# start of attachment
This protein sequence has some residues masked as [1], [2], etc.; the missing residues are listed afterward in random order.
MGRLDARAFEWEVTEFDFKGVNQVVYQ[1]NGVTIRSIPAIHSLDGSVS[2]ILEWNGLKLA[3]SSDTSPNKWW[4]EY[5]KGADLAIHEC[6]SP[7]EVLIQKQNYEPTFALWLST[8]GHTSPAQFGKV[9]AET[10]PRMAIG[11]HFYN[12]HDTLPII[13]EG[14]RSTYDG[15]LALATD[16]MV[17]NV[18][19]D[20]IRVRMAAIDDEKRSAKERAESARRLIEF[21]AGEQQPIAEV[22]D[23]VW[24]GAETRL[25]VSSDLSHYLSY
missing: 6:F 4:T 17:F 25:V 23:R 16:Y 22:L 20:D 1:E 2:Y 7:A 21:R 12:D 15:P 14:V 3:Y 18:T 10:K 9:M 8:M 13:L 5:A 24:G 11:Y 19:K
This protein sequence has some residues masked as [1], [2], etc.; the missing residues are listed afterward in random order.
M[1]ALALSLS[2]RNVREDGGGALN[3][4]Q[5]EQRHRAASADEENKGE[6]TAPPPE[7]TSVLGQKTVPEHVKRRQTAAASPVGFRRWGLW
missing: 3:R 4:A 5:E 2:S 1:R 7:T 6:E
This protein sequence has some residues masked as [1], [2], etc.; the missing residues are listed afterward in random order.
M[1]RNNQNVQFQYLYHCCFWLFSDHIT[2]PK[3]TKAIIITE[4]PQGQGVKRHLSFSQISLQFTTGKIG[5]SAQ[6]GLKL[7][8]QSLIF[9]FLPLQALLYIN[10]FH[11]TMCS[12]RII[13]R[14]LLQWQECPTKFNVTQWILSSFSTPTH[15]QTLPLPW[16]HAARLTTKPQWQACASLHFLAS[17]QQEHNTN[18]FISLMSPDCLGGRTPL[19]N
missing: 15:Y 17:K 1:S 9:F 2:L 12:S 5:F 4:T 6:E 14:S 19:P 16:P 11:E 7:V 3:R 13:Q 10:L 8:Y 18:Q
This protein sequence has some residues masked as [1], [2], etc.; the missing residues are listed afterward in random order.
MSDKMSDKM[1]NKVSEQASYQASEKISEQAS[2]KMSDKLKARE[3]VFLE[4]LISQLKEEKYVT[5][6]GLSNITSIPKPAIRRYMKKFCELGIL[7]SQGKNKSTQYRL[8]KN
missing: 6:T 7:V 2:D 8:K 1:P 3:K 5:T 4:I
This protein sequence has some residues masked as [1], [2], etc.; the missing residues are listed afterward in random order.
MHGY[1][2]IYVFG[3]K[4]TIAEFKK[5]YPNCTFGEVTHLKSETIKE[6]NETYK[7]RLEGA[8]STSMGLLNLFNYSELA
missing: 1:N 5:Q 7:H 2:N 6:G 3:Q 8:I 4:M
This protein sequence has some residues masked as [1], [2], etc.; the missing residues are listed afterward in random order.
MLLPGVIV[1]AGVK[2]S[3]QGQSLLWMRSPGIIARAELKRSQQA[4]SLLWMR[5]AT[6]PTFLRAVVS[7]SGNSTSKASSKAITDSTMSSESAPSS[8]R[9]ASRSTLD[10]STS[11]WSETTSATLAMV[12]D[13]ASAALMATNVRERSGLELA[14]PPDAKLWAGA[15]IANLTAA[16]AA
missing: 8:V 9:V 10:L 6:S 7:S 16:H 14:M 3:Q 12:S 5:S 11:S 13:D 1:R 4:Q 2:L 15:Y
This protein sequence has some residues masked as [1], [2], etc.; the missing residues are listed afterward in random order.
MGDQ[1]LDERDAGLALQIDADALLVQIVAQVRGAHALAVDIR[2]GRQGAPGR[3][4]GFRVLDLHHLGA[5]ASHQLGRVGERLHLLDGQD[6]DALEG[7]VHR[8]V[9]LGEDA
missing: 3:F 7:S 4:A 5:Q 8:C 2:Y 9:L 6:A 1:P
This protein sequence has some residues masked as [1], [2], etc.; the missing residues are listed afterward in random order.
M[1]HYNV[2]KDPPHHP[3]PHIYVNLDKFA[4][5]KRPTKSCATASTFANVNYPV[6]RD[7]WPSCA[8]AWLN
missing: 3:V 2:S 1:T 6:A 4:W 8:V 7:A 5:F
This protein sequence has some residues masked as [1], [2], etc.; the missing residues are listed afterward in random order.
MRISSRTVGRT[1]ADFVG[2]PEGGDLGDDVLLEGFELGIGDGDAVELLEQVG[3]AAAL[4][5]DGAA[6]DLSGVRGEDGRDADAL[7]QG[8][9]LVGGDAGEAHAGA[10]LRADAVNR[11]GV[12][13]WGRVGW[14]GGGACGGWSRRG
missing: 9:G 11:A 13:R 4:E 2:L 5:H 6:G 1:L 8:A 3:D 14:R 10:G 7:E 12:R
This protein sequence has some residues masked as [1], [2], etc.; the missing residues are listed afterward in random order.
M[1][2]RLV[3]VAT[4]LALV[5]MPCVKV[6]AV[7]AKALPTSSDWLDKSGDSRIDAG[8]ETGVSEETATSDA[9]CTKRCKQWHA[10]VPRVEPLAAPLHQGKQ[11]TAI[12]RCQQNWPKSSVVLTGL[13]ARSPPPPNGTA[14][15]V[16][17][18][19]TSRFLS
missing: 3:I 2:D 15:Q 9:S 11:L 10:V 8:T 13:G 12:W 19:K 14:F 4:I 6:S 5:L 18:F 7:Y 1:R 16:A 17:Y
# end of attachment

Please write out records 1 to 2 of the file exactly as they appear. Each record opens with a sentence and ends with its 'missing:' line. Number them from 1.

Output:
This protein sequence has some residues masked as [1], [2], etc.; the missing residues are listed afterward in random order.
MGRLDARAFEWEVTEFDFKGVNQVVYQ[1]NGVTIRSIPAIHSLDGSVS[2]ILEWNGLKLA[3]SSDTSPNKWW[4]EY[5]KGADLAIHEC[6]SP[7]EVLIQKQNYEPTFALWLST[8]GHTSPAQFGKV[9]AET[10]PRMAIG[11]HFYN[12]HDTLPII[13]EG[14]RSTYDG[15]LALATD[16]MV[17]NV[18][19]D[20]IRVRMAAIDDEKRSAKERAESARRLIEF[21]AGEQQPIAEV[22]D[23]VW[24]GAETRL[25]VSSDLSHYLSY
missing: 6:F 4:T 17:F 25:V 23:R 16:Y 22:L 20:D 1:E 2:Y 7:A 21:R 12:D 15:P 14:V 3:Y 18:T 10:K 9:M 8:M 13:L 5:A 24:G 11:Y 19:K
This protein sequence has some residues masked as [1], [2], etc.; the missing residues are listed afterward in random order.
M[1]ALALSLS[2]RNVREDGGGALN[3][4]Q[5]EQRHRAASADEENKGE[6]TAPPPE[7]TSVLGQKTVPEHVKRRQTAAASPVGFRRWGLW
missing: 3:R 4:A 5:E 2:S 1:R 7:T 6:E